ON MENTAL ILLNESS: Two Topics This Week:

Jack Bragen
Friday May 04, 2018 - 03:27:00 PM

Nonphysical Damage Actually Exists

You cannot see mental, psychological, emotional, and spiritual damage. You cannot measure them directly with medical or scientific equipment. To the world of science and the five senses, nonphysical forms of damage are invisible.  

Sometimes mental health professionals are able to assess some forms of what I am calling "nonphysical damage," by observing someone's behavior. However, far too often, those same mental health professionals are the ones responsible for some forms of this damage. I believe this is so, because therapists sometimes impose their set of assumptions on the consumer. This can include the belief that the consumer is incompetent, or that they have a permanent disability and cannot do things in life that most "normal" people do. 

Sometimes, nonphysical damage comes about through life conditions that are so overwhelming and demanding that damage occurs to the person's operating system. Yes, I am using the term "operating system" in reference to human beings. We have operating systems. They are astronomically more sophisticated than are those in microcomputers, and they allow us to make sense out of very complex and sometimes threatening environments. 

Microcomputers do not have to live in an environment, they do not have to survive, and they can't do very much other than the tasks that we design them to do. 

People's "operating systems," however, do exist, and they develop during childhood. When situations are too difficult or too traumatic, damage occurs. Also, repetition of detracting messages from a person or persons in the environment can cause long-lasting or perhaps permanent damage.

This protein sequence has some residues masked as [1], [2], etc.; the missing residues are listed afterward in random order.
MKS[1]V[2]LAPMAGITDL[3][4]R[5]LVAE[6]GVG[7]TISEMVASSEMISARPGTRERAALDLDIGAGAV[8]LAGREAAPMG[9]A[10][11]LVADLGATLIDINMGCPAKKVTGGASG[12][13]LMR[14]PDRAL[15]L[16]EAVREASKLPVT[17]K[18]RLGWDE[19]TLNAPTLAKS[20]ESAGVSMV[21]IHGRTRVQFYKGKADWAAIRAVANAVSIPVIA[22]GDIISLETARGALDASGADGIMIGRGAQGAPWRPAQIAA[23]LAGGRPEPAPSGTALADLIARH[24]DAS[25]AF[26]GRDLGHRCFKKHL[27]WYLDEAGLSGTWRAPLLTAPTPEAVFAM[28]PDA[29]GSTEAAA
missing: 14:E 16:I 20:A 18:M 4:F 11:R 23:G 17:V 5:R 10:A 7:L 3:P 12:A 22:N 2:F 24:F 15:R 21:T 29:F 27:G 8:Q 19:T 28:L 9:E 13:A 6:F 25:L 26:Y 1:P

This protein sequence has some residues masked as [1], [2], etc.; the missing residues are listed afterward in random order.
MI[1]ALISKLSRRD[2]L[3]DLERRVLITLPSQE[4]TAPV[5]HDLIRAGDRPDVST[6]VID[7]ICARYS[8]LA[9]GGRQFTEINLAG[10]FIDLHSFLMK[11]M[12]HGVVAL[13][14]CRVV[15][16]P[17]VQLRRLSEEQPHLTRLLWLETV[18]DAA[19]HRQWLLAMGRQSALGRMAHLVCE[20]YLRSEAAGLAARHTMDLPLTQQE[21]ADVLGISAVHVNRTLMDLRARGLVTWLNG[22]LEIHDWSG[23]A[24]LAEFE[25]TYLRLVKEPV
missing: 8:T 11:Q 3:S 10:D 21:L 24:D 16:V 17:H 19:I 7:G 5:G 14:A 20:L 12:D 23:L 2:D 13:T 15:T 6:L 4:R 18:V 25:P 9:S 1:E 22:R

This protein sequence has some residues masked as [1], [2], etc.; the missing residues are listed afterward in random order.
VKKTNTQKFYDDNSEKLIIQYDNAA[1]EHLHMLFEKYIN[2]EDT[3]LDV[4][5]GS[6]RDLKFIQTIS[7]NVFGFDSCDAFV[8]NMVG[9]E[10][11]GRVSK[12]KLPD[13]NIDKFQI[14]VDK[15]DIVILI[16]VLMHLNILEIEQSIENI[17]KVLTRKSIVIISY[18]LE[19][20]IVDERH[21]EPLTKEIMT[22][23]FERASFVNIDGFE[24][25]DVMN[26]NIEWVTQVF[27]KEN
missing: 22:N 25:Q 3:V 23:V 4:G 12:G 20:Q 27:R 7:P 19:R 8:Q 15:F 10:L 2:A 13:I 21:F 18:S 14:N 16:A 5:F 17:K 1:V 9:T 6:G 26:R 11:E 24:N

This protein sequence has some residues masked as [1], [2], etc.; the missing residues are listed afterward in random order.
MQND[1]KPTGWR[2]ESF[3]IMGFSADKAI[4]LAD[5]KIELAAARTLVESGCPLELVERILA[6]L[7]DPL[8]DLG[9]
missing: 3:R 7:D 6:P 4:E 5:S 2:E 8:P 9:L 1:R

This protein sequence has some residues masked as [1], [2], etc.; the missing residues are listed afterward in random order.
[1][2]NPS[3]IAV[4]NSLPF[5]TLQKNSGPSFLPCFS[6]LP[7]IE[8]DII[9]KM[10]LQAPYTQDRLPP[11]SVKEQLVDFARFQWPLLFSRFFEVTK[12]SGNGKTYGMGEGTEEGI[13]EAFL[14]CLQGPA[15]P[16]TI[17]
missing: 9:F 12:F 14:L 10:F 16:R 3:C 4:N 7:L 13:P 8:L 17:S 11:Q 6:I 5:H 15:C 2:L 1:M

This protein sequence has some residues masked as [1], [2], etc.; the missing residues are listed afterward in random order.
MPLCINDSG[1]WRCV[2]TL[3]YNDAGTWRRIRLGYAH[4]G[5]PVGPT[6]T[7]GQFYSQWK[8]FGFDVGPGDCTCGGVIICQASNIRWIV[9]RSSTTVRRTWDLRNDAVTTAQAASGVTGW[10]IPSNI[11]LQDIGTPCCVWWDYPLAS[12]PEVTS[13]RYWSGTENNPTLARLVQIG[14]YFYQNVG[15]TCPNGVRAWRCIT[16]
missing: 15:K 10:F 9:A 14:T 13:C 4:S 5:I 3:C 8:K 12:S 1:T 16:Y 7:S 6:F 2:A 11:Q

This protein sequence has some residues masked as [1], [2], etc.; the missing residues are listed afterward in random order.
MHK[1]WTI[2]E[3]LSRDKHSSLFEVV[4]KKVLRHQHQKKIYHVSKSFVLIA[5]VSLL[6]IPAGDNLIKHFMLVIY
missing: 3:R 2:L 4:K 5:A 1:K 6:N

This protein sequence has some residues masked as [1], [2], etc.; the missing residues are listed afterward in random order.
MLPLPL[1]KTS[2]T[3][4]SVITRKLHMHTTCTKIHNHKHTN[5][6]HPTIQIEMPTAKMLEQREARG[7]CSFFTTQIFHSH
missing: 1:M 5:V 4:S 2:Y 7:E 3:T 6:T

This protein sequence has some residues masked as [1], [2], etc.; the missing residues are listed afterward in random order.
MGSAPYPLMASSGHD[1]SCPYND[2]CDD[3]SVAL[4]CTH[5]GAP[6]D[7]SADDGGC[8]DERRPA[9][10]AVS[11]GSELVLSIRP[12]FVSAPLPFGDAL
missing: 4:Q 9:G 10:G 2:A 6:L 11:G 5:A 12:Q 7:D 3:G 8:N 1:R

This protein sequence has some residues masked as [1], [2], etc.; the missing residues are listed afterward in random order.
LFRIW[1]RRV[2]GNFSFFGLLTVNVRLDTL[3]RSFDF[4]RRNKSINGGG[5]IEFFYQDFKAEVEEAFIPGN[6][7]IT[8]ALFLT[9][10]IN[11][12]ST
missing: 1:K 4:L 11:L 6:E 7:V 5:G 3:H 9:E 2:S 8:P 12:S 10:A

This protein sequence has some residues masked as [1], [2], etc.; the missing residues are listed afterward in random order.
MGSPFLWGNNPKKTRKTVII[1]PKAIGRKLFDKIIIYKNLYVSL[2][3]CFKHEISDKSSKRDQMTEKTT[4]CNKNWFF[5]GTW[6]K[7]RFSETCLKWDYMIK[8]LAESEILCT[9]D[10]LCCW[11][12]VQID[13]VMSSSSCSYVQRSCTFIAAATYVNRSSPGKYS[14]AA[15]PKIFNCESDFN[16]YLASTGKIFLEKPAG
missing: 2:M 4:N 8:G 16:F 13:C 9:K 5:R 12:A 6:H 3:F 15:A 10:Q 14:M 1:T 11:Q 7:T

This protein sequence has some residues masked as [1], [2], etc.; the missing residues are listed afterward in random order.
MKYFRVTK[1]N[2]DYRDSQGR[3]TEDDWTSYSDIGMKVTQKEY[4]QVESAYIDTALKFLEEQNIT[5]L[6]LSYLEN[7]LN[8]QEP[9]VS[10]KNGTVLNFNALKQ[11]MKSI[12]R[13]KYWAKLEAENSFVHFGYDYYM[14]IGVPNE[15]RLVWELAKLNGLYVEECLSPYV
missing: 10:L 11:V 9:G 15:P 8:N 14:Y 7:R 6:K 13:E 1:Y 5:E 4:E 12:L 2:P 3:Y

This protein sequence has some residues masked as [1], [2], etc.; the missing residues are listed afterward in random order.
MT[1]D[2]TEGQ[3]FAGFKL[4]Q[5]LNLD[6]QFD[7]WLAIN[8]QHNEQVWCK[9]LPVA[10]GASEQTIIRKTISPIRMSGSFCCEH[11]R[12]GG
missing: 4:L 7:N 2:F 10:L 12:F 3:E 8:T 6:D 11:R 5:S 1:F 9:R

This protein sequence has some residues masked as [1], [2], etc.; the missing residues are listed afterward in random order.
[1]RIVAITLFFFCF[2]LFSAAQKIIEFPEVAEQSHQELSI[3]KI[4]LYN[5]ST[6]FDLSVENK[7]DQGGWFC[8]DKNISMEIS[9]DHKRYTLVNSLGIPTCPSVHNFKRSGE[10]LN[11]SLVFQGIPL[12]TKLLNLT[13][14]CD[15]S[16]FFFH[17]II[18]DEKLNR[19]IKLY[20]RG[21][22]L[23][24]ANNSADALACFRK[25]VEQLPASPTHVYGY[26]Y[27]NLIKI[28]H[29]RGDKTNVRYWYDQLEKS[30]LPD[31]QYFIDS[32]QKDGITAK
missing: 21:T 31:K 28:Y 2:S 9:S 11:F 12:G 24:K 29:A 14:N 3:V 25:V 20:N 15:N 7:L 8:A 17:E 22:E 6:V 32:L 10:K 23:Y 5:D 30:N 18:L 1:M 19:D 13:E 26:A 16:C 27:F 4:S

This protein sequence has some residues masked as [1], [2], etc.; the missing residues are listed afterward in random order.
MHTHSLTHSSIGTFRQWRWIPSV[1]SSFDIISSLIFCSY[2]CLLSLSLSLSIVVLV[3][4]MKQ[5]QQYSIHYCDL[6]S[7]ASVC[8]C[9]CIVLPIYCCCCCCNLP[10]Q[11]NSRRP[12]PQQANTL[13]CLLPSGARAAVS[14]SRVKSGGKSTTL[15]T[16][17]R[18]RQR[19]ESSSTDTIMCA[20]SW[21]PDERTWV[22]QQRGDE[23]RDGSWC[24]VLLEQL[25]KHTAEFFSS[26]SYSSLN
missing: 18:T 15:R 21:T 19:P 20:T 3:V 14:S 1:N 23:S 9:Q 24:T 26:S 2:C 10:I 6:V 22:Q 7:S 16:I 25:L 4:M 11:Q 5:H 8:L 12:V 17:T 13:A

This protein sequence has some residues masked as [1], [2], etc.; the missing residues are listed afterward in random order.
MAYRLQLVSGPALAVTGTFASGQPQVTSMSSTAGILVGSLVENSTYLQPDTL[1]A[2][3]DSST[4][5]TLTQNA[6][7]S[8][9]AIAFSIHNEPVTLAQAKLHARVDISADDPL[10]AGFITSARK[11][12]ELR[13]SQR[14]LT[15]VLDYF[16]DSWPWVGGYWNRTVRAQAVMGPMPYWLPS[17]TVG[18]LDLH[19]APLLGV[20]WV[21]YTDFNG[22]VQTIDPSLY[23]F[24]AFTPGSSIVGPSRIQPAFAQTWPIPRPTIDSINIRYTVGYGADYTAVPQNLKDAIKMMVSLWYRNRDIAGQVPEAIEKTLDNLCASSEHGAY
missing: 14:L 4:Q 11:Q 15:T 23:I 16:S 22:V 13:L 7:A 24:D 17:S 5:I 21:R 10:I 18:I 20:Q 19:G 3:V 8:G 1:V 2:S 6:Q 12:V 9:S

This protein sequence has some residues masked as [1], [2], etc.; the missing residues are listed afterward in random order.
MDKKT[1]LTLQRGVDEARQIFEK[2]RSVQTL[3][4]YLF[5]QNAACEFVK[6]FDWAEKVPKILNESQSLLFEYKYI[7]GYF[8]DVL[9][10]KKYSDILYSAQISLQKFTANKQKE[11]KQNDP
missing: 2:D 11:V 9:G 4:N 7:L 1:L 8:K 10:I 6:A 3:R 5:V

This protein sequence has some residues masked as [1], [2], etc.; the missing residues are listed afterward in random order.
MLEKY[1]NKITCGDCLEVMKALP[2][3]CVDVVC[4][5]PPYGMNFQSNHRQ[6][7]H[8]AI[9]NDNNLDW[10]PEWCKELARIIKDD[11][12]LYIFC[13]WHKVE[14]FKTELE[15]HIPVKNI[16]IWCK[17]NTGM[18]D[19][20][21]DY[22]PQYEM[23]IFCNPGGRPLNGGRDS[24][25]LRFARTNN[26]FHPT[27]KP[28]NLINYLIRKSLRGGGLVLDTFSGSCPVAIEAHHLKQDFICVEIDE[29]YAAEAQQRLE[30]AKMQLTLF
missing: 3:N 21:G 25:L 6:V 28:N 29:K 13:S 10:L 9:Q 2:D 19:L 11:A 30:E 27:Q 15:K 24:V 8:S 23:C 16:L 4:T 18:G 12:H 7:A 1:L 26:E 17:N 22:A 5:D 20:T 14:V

If people call you a "dumb idiot" every day, it becomes incorporated into your operating system, and it becomes a basic assumption affecting everything else in your mind. If you grew up being mistreated, you could end up as an adult who believes you do not deserve love. 

Human beings aren't just machines, even though many people in the medical profession see us as machines. Science doesn't really understand life. Science doesn't understand the human condition. Science doesn't explain consciousness, nor does it explain existence. Thus, we need to use something other than science to address damage to the mind, heart and soul. 


One Key to Wellness Among Many: Lots of REM Sleep

In recent weeks, I have experienced an improvement in my sleep, and this includes a large increase in REM sleep. I have been diagnosed with severe sleep apnea, and I use a CPAP most nights, but this has only helped me to an extent. 

The impact on me from getting more REM sleep (I remember having dreamt upon waking) is that I feel a lot better. I believe that if people with schizophrenia are getting good REM sleep, it can only be a good thing. 

According to some studies, it is very common for people with schizophrenia to have sleep disturbances, often caused by sleep apnea. Lack of REM sleep can worsen symptoms. Lack of REM sleep can be one of a number of factors that trigger onset of a mental illness. 

In 1982, when I became ill, I had been working nights. I slept during the day and worked overnight. I wonder if this backward schedule was a contributing factor, among many, in the onset of my condition. 

If someone is sleep deprived for three days, the effects can be devastating. It can cause a person who is otherwise normal to go into psychosis. Sleep deprivation is unhealthy in general. It can affect a number of systems in the body, and it can lead to traffic accidents. For someone with mental illness, adequate sleep is even more vital than for those without a mental illness diagnosis. 

A question that my first psychiatrist (whom I met with in the 1980's) asked, every time I went to see him, was, "Are you eating and sleeping okay?" 

Clearly, adequate sleep is key to recovery. And, really good sleep can contribute to doing much better than we otherwise would.